Second place in Texas demonstrated the Ulsterman can be a contender at Augusta this weekend, writes Steve Elling.
Rory McIlroy picking the perfect time to regain his form
In an exacting, tactical sport with as many cruel caprices as golf, unintended consequences usually are not to a player's benefit.
Put a bit more lyrically, if not in actual player parlance, after a spring that he would just as soon forget, Rory McIlroy might soon give thanks that he tanked.
As the world this week tunes in for the Masters Tournament, eyeballs everywhere will be tracking the reinvigorated Tiger Woods, who over the past three months has not only won three times, butwrested the No 1 ranking away from McIlroy, who struggled with his both game and the demands of the top position.
To that end, McIlroy says a quiet amen - and he's in no way referring to the famous trio of holes in the corner of the Augusta National layout, either. No onus, big bonus.
"Nice," McIlroy said, laughing. "I didn't think I could go into a Masters under the radar. In a way, it's not a bad thing."
Especially not after last weekend. McIlroy might have Woods right where he wants him.
After a wretched start to the 2013 season, which included a missed cut, a first-round knockout in match play and a regrettable withdrawal after a career-worst day in Florida, McIlroy has exhumed his game at just the right time - when few were watching.
After making one cut in a full-field event all season, McIlroy added last week's Texas Open at the last minute at the behest of his caddie, who must have been reading the newspapers, if not his dwindling bank statement.
Everybody from Belfast to Bay Hill believed that McIlroy needed more live-fire tournament experience before heading to Augusta, and lo and behold, he played better than he had in four months to finish second.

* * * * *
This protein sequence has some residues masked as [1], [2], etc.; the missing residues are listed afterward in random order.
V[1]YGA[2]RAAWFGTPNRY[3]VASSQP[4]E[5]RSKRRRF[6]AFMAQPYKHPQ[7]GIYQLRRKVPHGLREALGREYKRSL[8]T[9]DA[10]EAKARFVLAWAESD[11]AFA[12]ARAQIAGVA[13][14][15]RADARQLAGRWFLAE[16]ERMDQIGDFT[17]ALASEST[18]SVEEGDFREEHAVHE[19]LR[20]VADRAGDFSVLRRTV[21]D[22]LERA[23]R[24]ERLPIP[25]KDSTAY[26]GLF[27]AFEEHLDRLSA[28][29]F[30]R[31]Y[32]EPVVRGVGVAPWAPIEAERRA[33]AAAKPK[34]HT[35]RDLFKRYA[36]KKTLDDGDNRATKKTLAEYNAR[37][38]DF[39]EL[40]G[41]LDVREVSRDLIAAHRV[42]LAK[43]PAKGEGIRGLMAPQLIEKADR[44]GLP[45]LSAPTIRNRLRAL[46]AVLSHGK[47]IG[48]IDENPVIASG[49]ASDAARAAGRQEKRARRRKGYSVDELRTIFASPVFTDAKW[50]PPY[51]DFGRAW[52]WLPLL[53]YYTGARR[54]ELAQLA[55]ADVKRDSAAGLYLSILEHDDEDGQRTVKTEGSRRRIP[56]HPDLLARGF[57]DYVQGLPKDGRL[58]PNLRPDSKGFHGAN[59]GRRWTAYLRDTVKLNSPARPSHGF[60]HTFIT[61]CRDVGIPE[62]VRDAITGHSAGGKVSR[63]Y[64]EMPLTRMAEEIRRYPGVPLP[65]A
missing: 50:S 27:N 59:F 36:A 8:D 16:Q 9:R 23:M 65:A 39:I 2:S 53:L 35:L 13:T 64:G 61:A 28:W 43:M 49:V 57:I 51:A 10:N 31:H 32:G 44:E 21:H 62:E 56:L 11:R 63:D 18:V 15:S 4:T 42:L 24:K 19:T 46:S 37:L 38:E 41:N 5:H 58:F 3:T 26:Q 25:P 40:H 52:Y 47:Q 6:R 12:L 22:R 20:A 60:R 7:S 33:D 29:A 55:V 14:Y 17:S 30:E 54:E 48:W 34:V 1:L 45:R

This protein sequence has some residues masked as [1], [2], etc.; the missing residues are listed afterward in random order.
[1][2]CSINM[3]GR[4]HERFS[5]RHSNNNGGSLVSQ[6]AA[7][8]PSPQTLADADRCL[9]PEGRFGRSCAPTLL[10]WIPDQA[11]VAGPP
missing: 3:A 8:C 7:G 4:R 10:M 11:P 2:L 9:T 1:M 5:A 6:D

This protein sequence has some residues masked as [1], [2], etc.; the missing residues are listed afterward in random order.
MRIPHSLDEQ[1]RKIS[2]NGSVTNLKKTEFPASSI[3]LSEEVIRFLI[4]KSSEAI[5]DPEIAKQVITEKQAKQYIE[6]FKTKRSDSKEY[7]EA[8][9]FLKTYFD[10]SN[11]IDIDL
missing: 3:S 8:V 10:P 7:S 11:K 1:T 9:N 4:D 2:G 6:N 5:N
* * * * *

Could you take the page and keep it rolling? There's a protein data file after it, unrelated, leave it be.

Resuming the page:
History has shown that being a runner-up in San Antonio can be bad for a combatant's long-term prognosis - remember the Alamo - but McIlroy has dug in his spurs are exactly the right time, regardless of the fact that Woods is again the dizzying favorite to win a fifth title at Augusta.
"I didn't quite get the win," McIlroy said as he headed to Augusta, "but everything that I wanted to accomplish this week, I accomplished."
That said, the 23-year-old Ulsterman has still logged a mere 16 tournament rounds as he heads to the season's first major. But after a spring spent mostly fishing balls out of palm trees and water hazards, his confidence, control and poise have largely been restored. It wasn't just the scoreboard numbers in Texas that were welcome news, either.
He finished two strokes behind Martin Laird, who shot 63 in the final round to blow past everybody, but McIlroy tied for the lead in greens found in regulation. After an awful start, McIlroy at last resembles the rising star who was named player of the year on both major tours in 2012.
So, if the scrutiny is centered on Woods, who has not won a Masters title since 2005 and finished a career-worst 40th at Augusta last year, that can only be a positive development for McIlroy, who has not exactly thrived in the tournament's spotlight in the past. His last two trips to the world's most elite venue have been, even in the most charitable terms, complete cave-ins.
Two years ago, he shot 80 in the final round to blow a four-stroke, 54-hole lead, though he impressed fans with his self-deprecating humour. After last year, it's become something of a weekend routine.
Last spring, McIlroy was one stroke off the lead heading into the weekend, and played so poorly in the third round alongside Sergio Garcia that they walked off the 12th green with arms slung over the other's shoulder, partners in commiserating misery.
McIlroy shot 77-76 and skidded to joint 40th with Woods. McIlroy's 9-over weekend was the worst of anyone finishing in the top 55.
After posting two scores in the 60s in San Antonio - matching the total from his previous five 2013 starts combined - McIlroy might have Woods right where he wants him. After all, McIlroy has repeatedly has endured flat spots over the years, including a run of four missed cuts in five starts last summer.
Who else has the tools to consistently challenge Woods, a player McIlroy beat four times last year, the most victories ever recorded against Woods by one player in a single season?
"He's such a good player, and in my opinion, has the best game on tour," Italy's Matteo Manassero said. "Any tour."
McIlroy hopes to reinforce that sentiment. If it doesn't happen until late Sunday night, after everybody stops watching Woods, even better.